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Callicarpa candicans (Burm.f.)Hochr. 1934
pronounced: kal-ee-KAR-puh KAN-dee-kanz
(Lamiaceae – the lavender family)
pronounced: kal-ee-KAR-puh KAN-uh, UR-tick-uh KAN-dee-kanz
common names: Great Woolly Malayan Lilac, Purple-berried Malayan Lilac
Despite the common name, this plant is native to tropical parts of Australia, as well as to Malaysia, China, Cambodia, India, Indonesia, Laos, Myanmar, the Philippines, Thailand and Vietnam. The genus consists of shrubs or trees, a few of which are grown as garden ornamentals. Some species possess medicinal qualities; leaves of some are used to stupefy fish, and the bark of some is chewed as a substitute for betel nut.
This species can grow as a small tree (up to 30 cm in diameter and 5 or 6 m tall), but also flowers and fruits as a shrub. It is generally found on mountain slopes, along roadsides, and in open waste places. The trees photographed are by the roadside on the top of Nobby Head, on The Forts walk, and in the Gustav Creek vine forest in Nelly Bay.
The leaf blades are variable, about 3.5 – 18 cm long by 1.5 – 9 cm wide, with petioles 1.5 – 3.5 cm long, grooved on the upper surface. They are broadly elliptic in shape. There are usually 5 – 7 lateral veins on either side of the midrib. There are stellate hairs present on the leafy twigs, petioles, and both surfaces of the leaf blade, being quite abundant on the underside and much sparser on the upper surface, where they tend to be concentrated on the midrib and the lateral veins. Numerous pale yellow glands are visible on the underside of the leaf blade.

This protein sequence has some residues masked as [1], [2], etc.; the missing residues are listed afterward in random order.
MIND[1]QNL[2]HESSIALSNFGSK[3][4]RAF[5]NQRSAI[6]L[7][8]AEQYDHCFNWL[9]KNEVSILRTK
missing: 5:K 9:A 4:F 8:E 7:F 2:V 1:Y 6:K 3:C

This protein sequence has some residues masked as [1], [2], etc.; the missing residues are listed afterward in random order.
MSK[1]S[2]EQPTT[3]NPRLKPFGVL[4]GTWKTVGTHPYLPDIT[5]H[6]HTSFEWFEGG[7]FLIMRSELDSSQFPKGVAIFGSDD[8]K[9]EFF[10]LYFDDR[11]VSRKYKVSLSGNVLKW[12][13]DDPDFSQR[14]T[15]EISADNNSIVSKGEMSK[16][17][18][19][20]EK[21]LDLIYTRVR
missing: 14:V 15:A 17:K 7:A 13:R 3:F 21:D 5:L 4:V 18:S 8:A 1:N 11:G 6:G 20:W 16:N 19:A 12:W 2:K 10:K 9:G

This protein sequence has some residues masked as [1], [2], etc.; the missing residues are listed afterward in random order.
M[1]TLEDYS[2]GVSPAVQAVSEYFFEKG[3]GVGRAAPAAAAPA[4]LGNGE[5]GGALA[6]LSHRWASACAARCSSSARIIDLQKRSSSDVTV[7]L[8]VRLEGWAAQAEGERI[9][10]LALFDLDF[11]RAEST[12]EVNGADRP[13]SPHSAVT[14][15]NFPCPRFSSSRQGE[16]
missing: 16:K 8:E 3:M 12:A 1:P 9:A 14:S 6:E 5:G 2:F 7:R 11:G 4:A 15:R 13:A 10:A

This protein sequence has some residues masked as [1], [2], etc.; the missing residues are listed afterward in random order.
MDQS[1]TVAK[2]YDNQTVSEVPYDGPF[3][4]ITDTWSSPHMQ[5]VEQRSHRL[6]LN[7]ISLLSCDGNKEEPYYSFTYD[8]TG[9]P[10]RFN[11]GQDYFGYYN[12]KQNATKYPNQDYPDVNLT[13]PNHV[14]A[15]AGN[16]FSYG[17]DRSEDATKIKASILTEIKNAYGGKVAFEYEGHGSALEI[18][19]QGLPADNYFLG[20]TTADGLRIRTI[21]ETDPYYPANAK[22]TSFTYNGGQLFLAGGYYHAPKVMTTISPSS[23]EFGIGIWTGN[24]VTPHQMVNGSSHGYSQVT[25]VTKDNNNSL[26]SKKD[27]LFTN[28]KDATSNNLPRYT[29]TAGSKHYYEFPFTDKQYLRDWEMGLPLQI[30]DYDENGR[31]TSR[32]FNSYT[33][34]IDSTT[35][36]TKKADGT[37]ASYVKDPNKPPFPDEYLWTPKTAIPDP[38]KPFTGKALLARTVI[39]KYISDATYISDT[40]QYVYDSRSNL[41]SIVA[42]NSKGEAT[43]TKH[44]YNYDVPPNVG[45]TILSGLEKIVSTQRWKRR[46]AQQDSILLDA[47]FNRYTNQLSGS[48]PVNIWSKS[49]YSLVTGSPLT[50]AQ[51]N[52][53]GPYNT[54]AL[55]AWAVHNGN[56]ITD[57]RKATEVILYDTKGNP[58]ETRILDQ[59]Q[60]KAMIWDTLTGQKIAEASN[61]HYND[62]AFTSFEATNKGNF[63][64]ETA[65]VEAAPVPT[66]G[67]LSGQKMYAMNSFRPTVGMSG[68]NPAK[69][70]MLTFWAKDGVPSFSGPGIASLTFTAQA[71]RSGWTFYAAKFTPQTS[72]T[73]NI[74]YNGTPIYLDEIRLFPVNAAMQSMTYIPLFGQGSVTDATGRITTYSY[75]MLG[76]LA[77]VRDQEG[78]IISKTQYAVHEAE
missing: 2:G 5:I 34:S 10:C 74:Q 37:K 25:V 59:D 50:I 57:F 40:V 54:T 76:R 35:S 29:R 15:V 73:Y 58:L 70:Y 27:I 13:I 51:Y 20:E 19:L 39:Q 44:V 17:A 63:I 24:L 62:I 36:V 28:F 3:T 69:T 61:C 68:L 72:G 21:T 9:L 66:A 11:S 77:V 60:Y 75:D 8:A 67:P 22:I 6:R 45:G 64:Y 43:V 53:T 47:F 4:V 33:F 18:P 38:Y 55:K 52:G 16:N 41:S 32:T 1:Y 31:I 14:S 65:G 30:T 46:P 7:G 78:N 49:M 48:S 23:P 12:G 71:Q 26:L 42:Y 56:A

The flowers are in clusters. They are subsessile, the sepal minutely 4-toothed, measuring 1 – 1.5 mm long, glandular, star-shaped and hairy outside. The petal is mauve or violet, with tube 2 mm long, with broadly ovate lobes, measuring 3 – 3.5 mm long, with a few glands and exserted stamens. The ovary is spherical, hairless, glandular all over, with exserted style, and measuring 5 – 6 mm long. The fruit is a drupe, depressed globular in shape, 2 – 3 mm in diameter, almost succulent, smooth, glandular, mauve, purple or deep red.
The tree is often cultivated in India, especially in West Bengal. The leaves, bark and root are medicinal, being used for the treatment of cuts and diarrhoea. Twigs are used as arrow poison and to stupefy fish.
Information about medicinal qualities of plants, or about their use as medicines, is for interest only, and is not intended to be used as a guide for the treatment of medical conditions.
Photographs taken at Picnic Bay 2013, Forts walk 2014, Nelly Bay 2015, 2016
Page last updated 8th August 2018